The Danger of a Speeding Tractor-Trailer
A fully loaded tractor-trailer can weigh up to 80,000 pounds, whereas a passenger car or SUV weighs in at 4,000-5,000 pounds. An accident between the two, even when the truck is traveling at or below the speed limit, can have disastrous results for the occupants of the smaller vehicle. If the truck’s speed is higher than the speed limit or too fast for road conditions, the danger of catastrophic injury or death for the occupants of the smaller car is significantly increased.
An 18-wheeler traveling at legal highway speed needs more time and distance to stop than a car traveling at the same speed. If the truck is speeding, its stopping time and distance are even greater than usual. This means the speeding truck could easily rear-end a vehicle ahead that stops or slows down suddenly. The truck might also have difficulty stopping quickly if there is an animal or debris on the road. If the truck can’t stop in time to avoid striking an object, a multi-car pile-up could result.
A speeding semi-truck is more apt to roll over when rounding a tight curve or making a sharp turn than a truck driving at a reasonable speed is.
The faster a truck travels, the more likely its cargo is to shift due to vibrations along the length of the truck and jolting over bumps in the road. Shifting or unbalanced cargo can make a truck harder to handle, sometimes causing a trailer to jackknife or causing the entire truck to roll over.
Why Commercial Truck Drivers Speed
Reasons for a truck driver to speed include:
Truckers are often under pressure to meet tight delivery deadlines. In some cases, they’re offered financial incentives for delivering on time. A trucker who’s been delayed by weather, traffic, or some other issue might be speeding to meet a deadline and perhaps receive a bonus for doing so.
Fatigued or Drowsy Driving
Deadline pressure might also cause a trucker to put in more consecutive hours behind the wheel than federal regulations permit. A driver who is fatigued or drowsy from driving too many miles in a row might not pay close attention to the speed of the truck.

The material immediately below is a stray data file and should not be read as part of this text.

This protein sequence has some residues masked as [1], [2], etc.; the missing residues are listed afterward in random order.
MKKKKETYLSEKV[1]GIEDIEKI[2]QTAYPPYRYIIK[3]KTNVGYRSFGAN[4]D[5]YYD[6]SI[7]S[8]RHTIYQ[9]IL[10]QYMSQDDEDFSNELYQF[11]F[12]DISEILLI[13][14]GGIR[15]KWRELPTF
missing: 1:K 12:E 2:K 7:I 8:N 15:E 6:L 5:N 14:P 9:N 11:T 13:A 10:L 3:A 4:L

A trucker who’s eating, drinking, smoking, talking on the phone, adjusting a radio, or checking a GPS device might not pay enough attention to the truck’s speedometer to realize how fast the big rig is traveling.
If a truck driver who’s speeding for any of the above reasons causes a crash in which you’re injured, your first step toward fair compensation is filing a claim against the insurer(s) of one or more of the following potentially liable parties:
- The trucker who was driving
- The trucking company, if it permitted the driver to exceed the maximum number of hours behind the wheel
- Cargo-loading personnel, if shifting cargo was an issue in your wreck
- A manufacturer or repair service if defective equipment played any role in your accident
To file a successful claim or to bring a lawsuit if you’re not offered a reasonable award, you must prove the trucker was negligently violating the law by driving too fast. The insurance company is likely to dispute your claim, especially if you have serious injuries and high medical expenses, but an experienced lawyer can help you prove liability and demand a fair settlement.
How Your Attorney Can Help
Your lawyer can work to strengthen your insurance claim or help you bring a lawsuit if you have to go to court by doing the following if necessary:
- Obtaining data from the truck’s “black box” recorder, dashboard camera, and other onboard recording devices
- Checking the trucker’s logbook, gas receipts, and/or toll passes to determine how many hours the driver spent on the road and how long it took the truck to travel from one point to another
- Examining the police report of the crash and photos of the vehicles and the scene for skid marks and other indicators of speed
- Calling in an accident reconstructionist as an expert witness
- Deposing the truck driver and interviewing any witnesses to the crash
- Checking video footage from nearby security or red-light cameras.
Have You Been Injured In A Florence, South Carolina Area Truck Accident?
If you've been injured in a Florence truck accident you should speak with a truck accident lawyer as soon as possible. Contact us online or call our Florence, South Carolina office directly at 843.488.7540 to schedule your consultation. We are also able to meet clients at our Charleston, Conway, Myrtle Beach, Murrells Inlet, Mt. Pleasant, North Myrtle Beach or North Charleston office locations.